I know a woman who excused her husband’s abusive behavior saying, “He can’t help it. He’s bipolar.” Another woman excused her friend’s son cursing his mother in public so she had heart problems. “He can’t help it. He was off his ritalin.”

    I argued with my friend a little too harshly. “He cussed her out because he was angry and disrespectful. Now Jan, what ‘medicine’ on earth can cure those bad behaviors?”

    (I know he probably had a headache from withdrawal. But Jan believed the “meds” turned bad people into saints. When I demanded how pills can reform bad character she hemmed and hawed before admitting they really couldn’t.)

    Now they probably will add racism as a “symptom” for “illnesses” already invented by shrinks. Like Bipolar, Schizophrenia, and maybe BPD as well. Not only does this provide a handy excuse for spewing nasty stuff, “I can’t help it I shouted racist epithets at the restaurant last night. My meds for my Bipolar need readjusting,” but it will make the “bipolars” (or whatever) automatically accused of racism.

    Guilt by association. And shrinks will gladly use it as a marketing tool. Phooey!

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  6. It doesn’t matter what color your skin is. Too many officers are too angry.
    I think the police have to be screened for their psychological likelihood to be too angry.

    Pinkish looking colored skin deaths
    https://en.wikipedia.org/wiki/Robert_Dzieka%C5%84ski_Taser_incident

    https://en.wikipedia.org/wiki/Death_of_Sammy_Yatim

    http://www.cbc.ca/news/canada/hamilton/news/andreas-will-never-be-forgotten-chinnery-family-reflects-after-inquest-1.3487771

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    • Markps2,

      Certainly there are issues with the police, their training, their focus, power, and so on. It’s a multilayered issue for sure. But, it would be a mistake to say that color doesn’t matter. It certainly plays a role.

      -Sera

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  7. Racism is being kept alive for the purpose of divide and conquer. At this stage of development they need the masses to believe that our police state problem is a racism problem. The social engineers are hard at work.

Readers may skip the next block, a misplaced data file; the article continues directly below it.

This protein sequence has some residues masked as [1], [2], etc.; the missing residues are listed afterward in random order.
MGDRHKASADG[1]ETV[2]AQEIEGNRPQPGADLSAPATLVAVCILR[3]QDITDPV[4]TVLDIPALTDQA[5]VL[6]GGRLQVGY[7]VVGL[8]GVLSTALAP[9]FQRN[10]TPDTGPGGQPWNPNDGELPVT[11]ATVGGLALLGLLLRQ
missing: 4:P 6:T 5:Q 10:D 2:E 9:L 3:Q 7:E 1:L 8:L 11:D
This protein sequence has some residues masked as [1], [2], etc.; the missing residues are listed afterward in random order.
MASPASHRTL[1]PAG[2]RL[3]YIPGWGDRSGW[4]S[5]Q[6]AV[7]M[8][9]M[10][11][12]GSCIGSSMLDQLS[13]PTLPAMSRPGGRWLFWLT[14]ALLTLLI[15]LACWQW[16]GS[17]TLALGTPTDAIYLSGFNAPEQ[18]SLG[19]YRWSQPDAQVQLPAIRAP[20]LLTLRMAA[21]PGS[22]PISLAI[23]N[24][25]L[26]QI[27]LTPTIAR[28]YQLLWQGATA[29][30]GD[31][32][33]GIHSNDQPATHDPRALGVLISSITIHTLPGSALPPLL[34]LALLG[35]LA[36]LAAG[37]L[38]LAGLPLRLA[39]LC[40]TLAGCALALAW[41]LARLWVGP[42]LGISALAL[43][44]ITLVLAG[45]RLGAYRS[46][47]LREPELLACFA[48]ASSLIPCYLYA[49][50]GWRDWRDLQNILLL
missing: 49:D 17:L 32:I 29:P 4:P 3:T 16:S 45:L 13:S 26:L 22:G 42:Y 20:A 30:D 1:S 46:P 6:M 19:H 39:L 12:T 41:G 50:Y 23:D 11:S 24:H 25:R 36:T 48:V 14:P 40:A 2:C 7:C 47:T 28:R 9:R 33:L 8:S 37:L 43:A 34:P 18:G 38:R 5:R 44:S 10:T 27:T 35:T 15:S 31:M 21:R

Look online at the photos from the Eric Garner protests, it was people of all colors, they knew they were in trouble when the scene is the people vs oppressors so they quickly had their major TV fake news networks say racism 1000 times a day and the people started buying it, suddenly its race vs race instead of freedom vs tyranny. Divide and conquer works.

    It really doesn’t matter anymore cause there is no turning back, the police state technocracy is built and up and running. They never say we went to far so here is some of your freedoms back.

    Chinese man caught by facial recognition at pop concert – BBC News
    http://www.bbc.com/news/world-asia-china-43751276
    Apr 13, 2018 – Shenzhen police can now identify drivers using facial recognition …
    http://www.scmp.com › Tech › China Tech
    Apr 25, 2018 – Expanded traffic surveillance programme in Shenzhen will identify and fine violators, including those driving without a valid license.

    People are sheep and they are going accept the police state technocracy world wide as older generations die off and the newer ones just accept it as normal. Equality is going to be when everyone is equally a slave to the beast machine.

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    • The thing is that acknowledging racism does *not* mean we can’t also acknowledge collective fights. It also doesn’t need to mean that it’s ‘race against race’. In fact, the Hamiltons said many times while they were here that we’re all in this. We’re all being affected.

      It’s also possible to acknowledge racism in a way that isn’t all about blame. I benefit from white privilege. I benefit from white supremacy. That doesn’t mean it’s me vs. black people, or that I’m operating with intent with any of that. Often there’s power to be found in acknowledging these issues honestly.